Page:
Dear editor

We read the study by Fleischer et al. [1] with interest. The authors conclude that post-COVID-19 syndrome, also known as long Covid, might be psychosomatic without providing any evidence supporting this conclusion. Their line of logic seems to be that if neurological tests are normal then the condition under study is psychosomatic. However, first of all, absence of evidence is not evidence of absence. Secondly, the authors themselves note that “the severe acute respiratory syndrome coronavirus 2 (SARS-CoV-2) can affect multiple organs” so then it is illogical to rely on neurological testing only. Moreover, they ignore the increasing number of articles which have found immunological, vascular and other abnormalities in patients with long Covid [2].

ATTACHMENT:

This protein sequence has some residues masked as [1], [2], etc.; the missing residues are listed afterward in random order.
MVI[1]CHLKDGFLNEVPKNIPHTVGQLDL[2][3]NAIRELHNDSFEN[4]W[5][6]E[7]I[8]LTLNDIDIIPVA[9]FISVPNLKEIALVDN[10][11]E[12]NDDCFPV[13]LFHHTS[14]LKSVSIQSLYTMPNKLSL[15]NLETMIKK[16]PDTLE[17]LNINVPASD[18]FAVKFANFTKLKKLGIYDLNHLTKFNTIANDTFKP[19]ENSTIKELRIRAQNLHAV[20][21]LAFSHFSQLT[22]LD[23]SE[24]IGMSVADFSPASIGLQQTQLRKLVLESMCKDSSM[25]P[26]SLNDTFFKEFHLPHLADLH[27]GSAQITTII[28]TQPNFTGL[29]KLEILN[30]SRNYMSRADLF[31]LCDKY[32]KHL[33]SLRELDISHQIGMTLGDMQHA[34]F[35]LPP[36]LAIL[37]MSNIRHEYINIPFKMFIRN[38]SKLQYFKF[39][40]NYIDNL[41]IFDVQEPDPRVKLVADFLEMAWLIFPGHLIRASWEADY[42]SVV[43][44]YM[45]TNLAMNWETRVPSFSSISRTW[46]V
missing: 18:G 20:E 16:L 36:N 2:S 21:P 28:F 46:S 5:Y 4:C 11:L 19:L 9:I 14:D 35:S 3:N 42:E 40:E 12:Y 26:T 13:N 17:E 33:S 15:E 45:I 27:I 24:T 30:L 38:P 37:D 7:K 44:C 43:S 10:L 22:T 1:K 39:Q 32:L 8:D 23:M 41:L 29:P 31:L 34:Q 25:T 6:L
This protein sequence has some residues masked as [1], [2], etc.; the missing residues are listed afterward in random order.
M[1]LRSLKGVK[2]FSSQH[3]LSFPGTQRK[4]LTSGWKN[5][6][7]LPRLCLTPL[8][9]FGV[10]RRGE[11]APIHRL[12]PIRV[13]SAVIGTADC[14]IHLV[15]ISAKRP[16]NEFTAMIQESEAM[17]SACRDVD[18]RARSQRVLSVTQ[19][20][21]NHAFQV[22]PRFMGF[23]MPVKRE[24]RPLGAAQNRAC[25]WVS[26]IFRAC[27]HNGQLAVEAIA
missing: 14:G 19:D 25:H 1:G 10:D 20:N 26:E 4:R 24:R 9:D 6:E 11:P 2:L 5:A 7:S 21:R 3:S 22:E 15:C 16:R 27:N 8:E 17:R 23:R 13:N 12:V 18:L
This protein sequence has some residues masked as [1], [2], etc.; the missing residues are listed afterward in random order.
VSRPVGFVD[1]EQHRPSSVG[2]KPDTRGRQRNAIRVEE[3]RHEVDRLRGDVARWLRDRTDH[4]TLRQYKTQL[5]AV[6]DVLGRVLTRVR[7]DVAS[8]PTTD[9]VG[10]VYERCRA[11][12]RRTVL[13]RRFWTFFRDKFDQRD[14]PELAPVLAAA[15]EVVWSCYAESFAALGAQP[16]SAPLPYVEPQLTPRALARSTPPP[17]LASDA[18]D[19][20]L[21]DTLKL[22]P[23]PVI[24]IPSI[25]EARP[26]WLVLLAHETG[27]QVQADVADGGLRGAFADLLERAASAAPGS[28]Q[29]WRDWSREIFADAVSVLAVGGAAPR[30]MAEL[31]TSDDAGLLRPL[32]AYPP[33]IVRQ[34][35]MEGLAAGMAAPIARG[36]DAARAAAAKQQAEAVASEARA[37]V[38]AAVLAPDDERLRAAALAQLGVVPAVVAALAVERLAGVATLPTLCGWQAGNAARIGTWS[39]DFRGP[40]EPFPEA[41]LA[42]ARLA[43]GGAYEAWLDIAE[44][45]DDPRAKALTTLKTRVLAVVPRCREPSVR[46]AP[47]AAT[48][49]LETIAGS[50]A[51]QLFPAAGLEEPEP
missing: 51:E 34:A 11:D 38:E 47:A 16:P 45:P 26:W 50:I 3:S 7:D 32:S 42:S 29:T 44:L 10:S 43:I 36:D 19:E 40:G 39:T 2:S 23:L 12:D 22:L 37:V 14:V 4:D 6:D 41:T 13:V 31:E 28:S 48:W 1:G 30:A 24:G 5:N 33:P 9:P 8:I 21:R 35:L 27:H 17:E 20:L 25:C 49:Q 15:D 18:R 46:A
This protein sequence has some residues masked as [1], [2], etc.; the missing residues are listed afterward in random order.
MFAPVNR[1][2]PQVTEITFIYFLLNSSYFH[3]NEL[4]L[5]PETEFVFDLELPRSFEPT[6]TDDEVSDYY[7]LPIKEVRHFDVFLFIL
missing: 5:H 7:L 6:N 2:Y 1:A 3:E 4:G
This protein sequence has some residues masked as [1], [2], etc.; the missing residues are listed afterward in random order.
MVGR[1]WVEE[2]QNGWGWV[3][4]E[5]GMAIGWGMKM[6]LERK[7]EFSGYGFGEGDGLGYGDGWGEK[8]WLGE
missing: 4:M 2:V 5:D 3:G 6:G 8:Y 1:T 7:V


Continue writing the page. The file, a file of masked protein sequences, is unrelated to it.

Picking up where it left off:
We suggest that there are also a number of other issues with this study, including the following.

The authors state that they conducted a prospective cohort study; however, although their study was not prospective, it was also not a prospective cohort study because then they should have followed a group of individuals who are alike in many ways but differ by a certain characteristic, for example, female nurses who smoke and those who do not smoke, and compare them for a particular outcome, such as lung cancer; however, this was not done [3].